Finra used proceeds from the fines it levied on its brokerage members — as well as money drawn from its reserves — to finance technology upgrades, trade monitoring and investor education last year.
In a report on the usage of fine monies posted on its website on Thursday, the Financial Industry Regulatory Authority Inc. said it levied $39.5 million in fines in 2019. It had more “fines-eligible expenditures” than could be covered by that amount, so it drew another $31.6 million from its reserves, which essentially are its investment accounts.
The organization targets fine spending on capital expenditures, which totaled $56.6 million last year, and investor education and firm compliance, which totaled $14.5 million.
“The fines-eligible expenditures within these categories … furthered FINRA’s goals to implement efficient oversight programs that protect investors and the markets; modernize critical securities industry infrastructure; strengthen our ability to track trading across markets; enhance our examination, investigation and disciplinary programs; enhance the efficiency of FINRA systems; facilitate compliance by member firms and equip investors with knowledge and resources to help them navigate ever-evolving markets, products and services,” the report states.
Finra spent $18.7 million on infrastructure improvements, such as migrating data centers to cloud-based platforms and upgrading its registration, testing and continuing education systems.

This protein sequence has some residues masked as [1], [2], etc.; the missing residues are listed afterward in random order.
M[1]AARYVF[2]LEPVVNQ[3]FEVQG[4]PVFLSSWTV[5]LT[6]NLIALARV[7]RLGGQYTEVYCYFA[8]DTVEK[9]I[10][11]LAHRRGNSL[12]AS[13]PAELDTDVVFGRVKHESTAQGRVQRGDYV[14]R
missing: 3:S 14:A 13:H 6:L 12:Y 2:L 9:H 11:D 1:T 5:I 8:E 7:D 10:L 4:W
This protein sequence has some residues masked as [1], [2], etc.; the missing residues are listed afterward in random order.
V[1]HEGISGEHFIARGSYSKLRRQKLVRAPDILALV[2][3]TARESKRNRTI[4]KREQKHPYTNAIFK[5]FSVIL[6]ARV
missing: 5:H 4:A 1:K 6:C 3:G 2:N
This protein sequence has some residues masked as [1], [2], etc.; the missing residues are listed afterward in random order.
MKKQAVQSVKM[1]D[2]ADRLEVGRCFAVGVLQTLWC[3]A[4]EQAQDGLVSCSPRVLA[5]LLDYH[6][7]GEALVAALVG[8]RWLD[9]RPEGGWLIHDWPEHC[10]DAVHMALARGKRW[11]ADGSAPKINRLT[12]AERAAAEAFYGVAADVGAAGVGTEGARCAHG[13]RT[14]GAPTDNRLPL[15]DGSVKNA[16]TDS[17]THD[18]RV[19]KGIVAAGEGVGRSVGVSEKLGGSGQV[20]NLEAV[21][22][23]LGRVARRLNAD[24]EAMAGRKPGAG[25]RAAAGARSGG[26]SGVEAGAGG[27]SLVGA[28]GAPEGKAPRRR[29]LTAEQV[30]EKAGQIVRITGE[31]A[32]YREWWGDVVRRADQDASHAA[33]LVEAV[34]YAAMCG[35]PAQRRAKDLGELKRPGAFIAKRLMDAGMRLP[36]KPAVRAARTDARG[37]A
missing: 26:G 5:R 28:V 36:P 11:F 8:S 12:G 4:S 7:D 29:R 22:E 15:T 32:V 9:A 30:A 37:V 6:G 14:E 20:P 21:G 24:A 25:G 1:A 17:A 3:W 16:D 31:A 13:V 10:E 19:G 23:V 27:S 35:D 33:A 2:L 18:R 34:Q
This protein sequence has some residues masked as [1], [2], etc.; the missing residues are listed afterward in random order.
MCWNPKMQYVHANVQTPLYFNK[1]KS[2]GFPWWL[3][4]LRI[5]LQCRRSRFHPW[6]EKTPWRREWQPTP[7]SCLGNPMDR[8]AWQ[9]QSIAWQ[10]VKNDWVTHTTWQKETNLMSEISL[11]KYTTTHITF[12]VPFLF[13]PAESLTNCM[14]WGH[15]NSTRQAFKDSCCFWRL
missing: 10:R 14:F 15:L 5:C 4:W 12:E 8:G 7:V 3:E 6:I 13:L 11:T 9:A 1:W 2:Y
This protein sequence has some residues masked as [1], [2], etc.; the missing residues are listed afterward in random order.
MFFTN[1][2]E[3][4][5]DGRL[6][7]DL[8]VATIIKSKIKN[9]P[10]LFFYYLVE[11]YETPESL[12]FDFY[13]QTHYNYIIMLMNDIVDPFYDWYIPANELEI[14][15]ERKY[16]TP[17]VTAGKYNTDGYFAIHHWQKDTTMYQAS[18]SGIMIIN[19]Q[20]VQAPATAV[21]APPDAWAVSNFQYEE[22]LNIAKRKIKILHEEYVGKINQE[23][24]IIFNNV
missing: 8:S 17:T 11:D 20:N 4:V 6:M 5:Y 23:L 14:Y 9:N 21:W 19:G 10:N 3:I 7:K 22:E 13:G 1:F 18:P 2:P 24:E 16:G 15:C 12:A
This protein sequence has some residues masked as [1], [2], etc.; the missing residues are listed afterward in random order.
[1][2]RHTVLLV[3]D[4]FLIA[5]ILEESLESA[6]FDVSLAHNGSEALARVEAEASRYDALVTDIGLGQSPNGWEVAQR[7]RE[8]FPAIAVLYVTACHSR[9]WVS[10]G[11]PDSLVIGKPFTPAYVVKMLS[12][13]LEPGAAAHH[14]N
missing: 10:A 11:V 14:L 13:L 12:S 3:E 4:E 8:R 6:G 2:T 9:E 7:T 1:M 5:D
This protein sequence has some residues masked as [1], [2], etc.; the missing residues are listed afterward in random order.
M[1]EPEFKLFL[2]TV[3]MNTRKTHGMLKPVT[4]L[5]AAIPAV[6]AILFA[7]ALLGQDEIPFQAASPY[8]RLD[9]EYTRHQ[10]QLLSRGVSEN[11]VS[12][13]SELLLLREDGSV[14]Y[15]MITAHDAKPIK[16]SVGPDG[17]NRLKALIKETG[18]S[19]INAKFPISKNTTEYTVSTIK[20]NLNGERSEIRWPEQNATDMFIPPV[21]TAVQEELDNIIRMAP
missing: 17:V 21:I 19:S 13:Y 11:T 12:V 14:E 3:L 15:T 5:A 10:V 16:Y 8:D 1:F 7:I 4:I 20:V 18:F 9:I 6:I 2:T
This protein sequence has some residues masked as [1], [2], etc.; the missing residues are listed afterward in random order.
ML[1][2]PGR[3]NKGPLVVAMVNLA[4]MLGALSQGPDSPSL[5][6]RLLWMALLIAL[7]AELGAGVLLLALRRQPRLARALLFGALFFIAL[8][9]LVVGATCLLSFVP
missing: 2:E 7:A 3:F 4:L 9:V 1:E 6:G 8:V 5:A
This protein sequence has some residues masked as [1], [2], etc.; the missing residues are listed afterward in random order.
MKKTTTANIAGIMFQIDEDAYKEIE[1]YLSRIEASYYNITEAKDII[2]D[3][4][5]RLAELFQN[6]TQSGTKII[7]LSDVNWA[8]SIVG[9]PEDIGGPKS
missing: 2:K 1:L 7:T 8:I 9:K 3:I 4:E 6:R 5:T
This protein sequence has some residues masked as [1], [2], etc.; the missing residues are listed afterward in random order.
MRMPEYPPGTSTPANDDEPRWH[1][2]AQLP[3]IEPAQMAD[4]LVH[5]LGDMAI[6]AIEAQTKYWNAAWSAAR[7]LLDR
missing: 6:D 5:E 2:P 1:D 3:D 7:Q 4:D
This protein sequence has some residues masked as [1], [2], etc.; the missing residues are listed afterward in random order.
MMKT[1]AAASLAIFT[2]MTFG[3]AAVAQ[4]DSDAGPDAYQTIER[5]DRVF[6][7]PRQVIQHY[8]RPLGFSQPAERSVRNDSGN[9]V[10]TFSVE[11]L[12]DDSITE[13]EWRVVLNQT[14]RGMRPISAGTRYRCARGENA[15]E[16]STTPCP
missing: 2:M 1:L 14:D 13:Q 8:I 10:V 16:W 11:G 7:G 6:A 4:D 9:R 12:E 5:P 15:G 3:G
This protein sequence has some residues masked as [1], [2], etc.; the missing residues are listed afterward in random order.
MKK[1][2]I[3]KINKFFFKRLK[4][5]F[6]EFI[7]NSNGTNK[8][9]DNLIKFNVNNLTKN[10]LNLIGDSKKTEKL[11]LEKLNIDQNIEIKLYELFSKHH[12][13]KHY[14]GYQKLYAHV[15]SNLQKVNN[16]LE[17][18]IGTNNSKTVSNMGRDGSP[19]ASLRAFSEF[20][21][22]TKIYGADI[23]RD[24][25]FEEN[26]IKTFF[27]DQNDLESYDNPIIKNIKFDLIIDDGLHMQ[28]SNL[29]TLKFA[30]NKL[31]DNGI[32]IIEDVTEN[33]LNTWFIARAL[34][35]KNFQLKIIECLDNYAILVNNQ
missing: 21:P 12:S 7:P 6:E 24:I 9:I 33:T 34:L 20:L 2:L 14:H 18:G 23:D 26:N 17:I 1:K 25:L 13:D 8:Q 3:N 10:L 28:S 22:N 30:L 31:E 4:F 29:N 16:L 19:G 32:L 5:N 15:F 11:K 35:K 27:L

The broker-dealer self-regulator allocated $17 million to strengthen the monitoring of equity, option and fixed-income market activity. It spent $12.5 million to improve technology for examination, investigation and enforcement programs as well as $8.4 million to bolster compliance systems.
Finra allocated $3.4 million for investor education, $6.7 million for compliance assistance and $4.4 million for staff training.
Finra detailed how it used fine proceeds for the first time in 2018. The move followed many years of complaints about the brief, opaque reference to fine spending that was included in Finra’s annual financial reports.
In the fine report, Finra stressed it does not impose monetary penalties on firms with a budget goal in mind. Punishment is determined by its sanctions guidelines and the facts and circumstances of individual cases. Fine proceeds can vary widely from year to year.
“Finra does not target any minimum amount of fines to be issued,” the report states. “Finra’s operating budget does not include fines, and fine monies are not considered in determining employee compensation and benefits.”